With pension plans losing money thanks to the market downturn, clients are becoming increasingly worried about whether they’ll have money left for retirement. And they have reason to be nervous.
The majority of plan members in Canada participate in defined contribution (DC) pension plans. These act like RRSPs, with members contributing money into different funds; their pensions depend on how well the markets are doing.
Needless to say, assets in DC plans are down.
“Everywhere in the world, the number of balances has fallen significantly,” says Janet Rabovsky, an investment consulting leader for Watson Wyatt. “It’s gotten to the point where, depending on how close a person is to retirement, they will have seen balances fall, and some people may even have to delay retirement.”
Stephen Bonner, a principal at Towers Perrin, says a drop in a DC plan likely won’t affect people who still have plenty of working years ahead of them; it’s the soon-to-be retirees that should be most concerned.
“They should be aware of what’s happening,” he says. “But keep in mind, people are still expected to live a while in retirement. Even a person about to stop working next year is likely still going to continue managing investments over most of their retirement.”
Part of the problem with DC plans is that many members are “apathetic,” says Rabovsky. A lot of them sign up to a plan and just leave it, without altering their investment strategy as they get older.
Ted Rechtshaffen, CFP and president of TriDelta Financial, agrees, adding that a lot of people with DC plans don’t include this portion of their finances in their financial planning. “A lot of times there’s a disconnect because it’s not really managed,” he says. “If my advisor is taking care of my RRSP, then I probably don’t have them looking at my group plan.
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“If there’s a big drop in a group RSP plan, that’s going to impact you just as much as a big drop in a personal RSP,” he says. “If clients are hurting in their regular RSP, then they’re hurting in their group RSP plans too.”
So what can someone in a DC plan do? Not much, Bonner says. Like every investment, it’s important to keep in mind that this market downturn is temporary, and it’s not time for clients to panic.
“This might be unbelievably painful for your clients right now, but the markets will turn around,” he explains. “It doesn’t continue going down in a straight line any more than it continues going up in a straight line. The important thing to impart is to take a long-term view of their investment.”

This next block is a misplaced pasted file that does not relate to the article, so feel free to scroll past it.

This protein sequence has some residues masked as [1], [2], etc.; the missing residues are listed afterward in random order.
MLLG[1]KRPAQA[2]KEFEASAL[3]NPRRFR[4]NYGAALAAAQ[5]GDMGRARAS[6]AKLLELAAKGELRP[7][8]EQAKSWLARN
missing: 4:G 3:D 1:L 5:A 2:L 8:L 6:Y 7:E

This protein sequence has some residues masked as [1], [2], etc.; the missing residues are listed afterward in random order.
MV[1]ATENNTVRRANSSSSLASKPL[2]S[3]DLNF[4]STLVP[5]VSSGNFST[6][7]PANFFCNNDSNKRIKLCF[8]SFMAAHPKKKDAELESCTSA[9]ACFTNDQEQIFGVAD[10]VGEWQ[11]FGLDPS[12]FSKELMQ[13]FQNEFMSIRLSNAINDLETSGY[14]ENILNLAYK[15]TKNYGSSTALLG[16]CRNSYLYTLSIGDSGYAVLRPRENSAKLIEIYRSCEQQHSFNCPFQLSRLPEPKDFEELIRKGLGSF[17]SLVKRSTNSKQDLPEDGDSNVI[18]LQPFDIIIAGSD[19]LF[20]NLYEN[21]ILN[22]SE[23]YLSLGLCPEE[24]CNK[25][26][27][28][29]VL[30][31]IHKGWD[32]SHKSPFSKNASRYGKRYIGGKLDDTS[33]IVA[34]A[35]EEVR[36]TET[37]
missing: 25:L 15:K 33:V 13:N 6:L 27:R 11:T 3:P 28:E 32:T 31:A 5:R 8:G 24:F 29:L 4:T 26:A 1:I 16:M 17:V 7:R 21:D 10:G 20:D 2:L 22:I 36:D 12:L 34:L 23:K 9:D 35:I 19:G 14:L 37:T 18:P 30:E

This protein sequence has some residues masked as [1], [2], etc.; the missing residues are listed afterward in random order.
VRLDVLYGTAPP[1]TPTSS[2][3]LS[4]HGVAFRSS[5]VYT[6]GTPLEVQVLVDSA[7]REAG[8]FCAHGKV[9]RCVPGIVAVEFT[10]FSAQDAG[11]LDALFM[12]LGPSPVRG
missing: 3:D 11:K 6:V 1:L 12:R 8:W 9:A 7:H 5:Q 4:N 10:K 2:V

Rechtshaffen thinks the most important thing a working Canadian can do is to maximize his or her company’s contribution.
“Make sure you contribute, assuming you can afford it, so the company hits its ceiling to what it will contribute,” he says. “That’s the best investment anyone can make.”
Not all pension-earning Canadians will be affected by the market downturn — 90% of all pension assets are in defined benefit (DB) pension plans, in which the employer contributes a set amount to the plan.
“This is the group that has the least to worry about,” says Bonner. “The extra cost of the market downturn is on the employer’s nickel, not your client’s.”
It’s another story if a company collapses during the credit crisis, but most businesses that have a DB plan are either private companies or large public pension plans like the Ontario Teachers’ Pension Plan (OTPP). Bonner says it’s unlikely that companies with DB plans will file for bankruptcy during the credit crisis.
In some cases, like with the OTPP, employees may face higher contribution requirements if the plan becomes underfunded. Debra Hanna, a spokesperson for the OTPP, says there are no plans to raise contribution rates due to the current market crisis, although there will be a 0.8% increase in 2009, which is related to underfunding that happened before equities tanked.
She expects the plan’s funding to suffer somewhat because of market conditions, though in the end it shouldn’t matter. “We take a long-term approach,” says Hanna. “We’ve been through market cycles before. The best response is to focus on basics and not overreact.”
Even though a DB plan member might not be affected in the wallet, if plans are suffering, companies might have to cut spending in order to stay funded. That could result in job losses or tighter budgets.
It’s too early to tell exactly how people’s pensions will be affected, but retirees should be aware that they might have to make some adjustments in the months, and possibly years, ahead.
“Clients may have to work longer than they thought, or spend less or adjust retirement lifestyle expectations,” says Rechtshaffen. “It is a real loss of value. Saying that, in retirement the stress causes people to do strange things, so the number one priority is to make sure that your client has a real financial plan.”
Filed by Bryan Borzykowski, Advisor.ca, firstname.lastname@example.org